12 Next Steps for Ed Leaders
We’ve been studying the employment landscape and the future of work in our #AskAboutAI series. It has led to a couple observations:
- The world is changing—fast. Work is dynamic and often gig (short assignment) or project-based. People live, learn, work, shop on platforms. Automation is reshaping the employment landscape. Everyone will live and work with smart machines–a big impact opportunity but the source of a lot of coming dislocation.
- Leadership is no longer a title. Leadership is a distributed function within an organization to create optimal learning environments for all stakeholders.
- Collective action builds community and drives results. Leaders facilitate conversations that result in a shared vision of a better future. They work with all community members towards common goals. Those who model working together with the community will also be modeling the social and emotional skills required to interact in society.
- Lifelong learning is key—for everyone. Given the speed of the innovation economy, every family, neighborhood, region and country needs to get smart fast (here’s 10 reasons).
The most promising schools, districts, and networks suggest 12 next steps for EdLeaders:
1. Master your mindset. Over the last decade Dweck, Duckworth, and Tough reminded us that a growth mindset matters. In addition to the importance of hard work, we think students need the opportunity to make stuff, to take initiative and work collaboratively.
In Smart Cities we outlined the formula: Innovation Mindset = Growth Mindset + Maker Mindset + Team Mindset. (Read about classroom strategies for building an innovation mindset).
If leaders want teachers and students to develop an innovation mindset, they should start by examining their own approach to the work. Ask some tough questions: Do I recognize effort as well as reward performance? Do I create room and incentives for initiative and risk-taking? Have I created a collaborative environment?
2. Name the theories in use. Clay Christensen said theories have experience, they define causality, they help human beings create agreements and move forward. But you only gain that benefit by naming the theories in use. Education is bounded by sedimentary layers of policy and practice that once had meaning but now form unexamined traditions. By being explicit about what’s going on, we have a shot at building a path forward.
Like the folks at the Christensen Institute, we see personalized learning as a grand unifying theory, one that acknowledges that different students have different needs at different times. There are two ways to create coherent personalized learning environments. The first is an enterprise approach—everybody across the system doing the same thing using the same systems. The other approach is a portfolio of schools, each with a unique model and customized supports. You can only create role and goal clarity for the people you work with if you’re clear about the theory in use.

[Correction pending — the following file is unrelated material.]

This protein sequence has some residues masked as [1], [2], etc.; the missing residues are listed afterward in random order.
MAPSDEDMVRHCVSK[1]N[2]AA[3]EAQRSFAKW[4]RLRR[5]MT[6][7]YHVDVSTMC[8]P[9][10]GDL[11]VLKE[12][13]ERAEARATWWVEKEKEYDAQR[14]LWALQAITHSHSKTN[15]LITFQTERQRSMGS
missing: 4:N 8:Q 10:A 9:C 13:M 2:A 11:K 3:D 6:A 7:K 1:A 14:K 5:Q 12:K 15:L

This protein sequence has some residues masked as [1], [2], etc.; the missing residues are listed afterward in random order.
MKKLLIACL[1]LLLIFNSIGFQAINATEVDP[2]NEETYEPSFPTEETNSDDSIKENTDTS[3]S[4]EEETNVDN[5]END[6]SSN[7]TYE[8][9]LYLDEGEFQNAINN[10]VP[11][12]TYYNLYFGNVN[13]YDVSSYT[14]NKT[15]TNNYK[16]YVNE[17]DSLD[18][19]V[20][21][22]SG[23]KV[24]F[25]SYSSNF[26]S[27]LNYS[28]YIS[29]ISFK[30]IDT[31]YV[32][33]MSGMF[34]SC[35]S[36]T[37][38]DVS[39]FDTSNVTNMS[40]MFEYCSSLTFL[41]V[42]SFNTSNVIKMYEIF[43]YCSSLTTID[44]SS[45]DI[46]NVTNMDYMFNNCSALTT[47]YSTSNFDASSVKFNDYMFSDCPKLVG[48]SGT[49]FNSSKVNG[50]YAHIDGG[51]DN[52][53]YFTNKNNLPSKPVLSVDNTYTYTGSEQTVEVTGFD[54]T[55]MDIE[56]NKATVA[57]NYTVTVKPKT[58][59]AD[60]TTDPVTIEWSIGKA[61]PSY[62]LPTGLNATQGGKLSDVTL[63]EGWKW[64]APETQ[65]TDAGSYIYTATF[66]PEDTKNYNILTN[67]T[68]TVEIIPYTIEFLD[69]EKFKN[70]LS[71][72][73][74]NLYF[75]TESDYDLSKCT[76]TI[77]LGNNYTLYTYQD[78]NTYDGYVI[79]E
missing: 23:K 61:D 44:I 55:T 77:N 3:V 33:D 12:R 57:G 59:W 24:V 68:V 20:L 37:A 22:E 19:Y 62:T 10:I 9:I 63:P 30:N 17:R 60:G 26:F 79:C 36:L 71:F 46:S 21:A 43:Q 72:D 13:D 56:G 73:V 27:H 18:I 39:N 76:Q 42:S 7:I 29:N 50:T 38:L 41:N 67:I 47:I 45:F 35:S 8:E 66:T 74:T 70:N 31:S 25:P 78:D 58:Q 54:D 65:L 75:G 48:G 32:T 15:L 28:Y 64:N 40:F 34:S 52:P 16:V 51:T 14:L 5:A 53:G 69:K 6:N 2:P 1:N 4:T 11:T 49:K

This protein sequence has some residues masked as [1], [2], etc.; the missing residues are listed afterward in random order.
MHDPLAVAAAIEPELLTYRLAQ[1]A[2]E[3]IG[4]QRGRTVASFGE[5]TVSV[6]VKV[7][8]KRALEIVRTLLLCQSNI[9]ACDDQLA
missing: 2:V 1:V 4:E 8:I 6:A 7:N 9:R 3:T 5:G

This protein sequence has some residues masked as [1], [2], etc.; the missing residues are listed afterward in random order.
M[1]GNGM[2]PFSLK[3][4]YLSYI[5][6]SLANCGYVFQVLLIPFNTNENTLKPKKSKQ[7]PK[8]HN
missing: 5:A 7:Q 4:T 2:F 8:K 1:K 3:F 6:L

3. Create an LX vision. EdLeaders have the opportunity to lead community conversations about what is possible. That starts with putting students, and their learning experiences (LX), first. For hundreds of years schools have been organized around the needs of the adults and the enactment of a common curriculum. It’s now possible to customize a sequence of experiences for every student (See 15 dimensions of next-gen LX).
Hold community conversations about parenting for powerful learning. Our book, Smart Parents is based on a vision of student-centered learning: personalized, competency-based, anytime anywhere, with kids driving their own learning.
4. Expose new school models. What’s different between a struggling school and a next-gen school? Everything! New school models that incorporate lessons learned and new technology have different structures, schedules, and systems. You and your team need to study new models. Time for a road trip or at least a staff study project. We think school visits are the best form of professional learning.
The most influential group packaging promising strategies into new and transformed school grants is Next Generation Learning Challenges. Each of the 130+ teams embrace high expectations for college and career readiness and personalized learning. They are approaching their work in a way that is scalable and sustainable. Supporting new and transformed schools, the NGLC operates through regional funds. NewSchools Venture Fund and 4.0 Schools incubate teams planning new schools supports.
5. Embrace broader aims. It’s clear that broader aims of student success, including mindset, self-management and relational skills, are widely recognized as important to success in life (See KnowledgeWorks On Redefining Readiness).
These hard to measure skills and dispositions require broader feedback systems than traditional standardized testing. Two examples worth noting include:
- NAF, a national network of career academies, has a great system for tracking college and career readiness, check out their work skills rubric.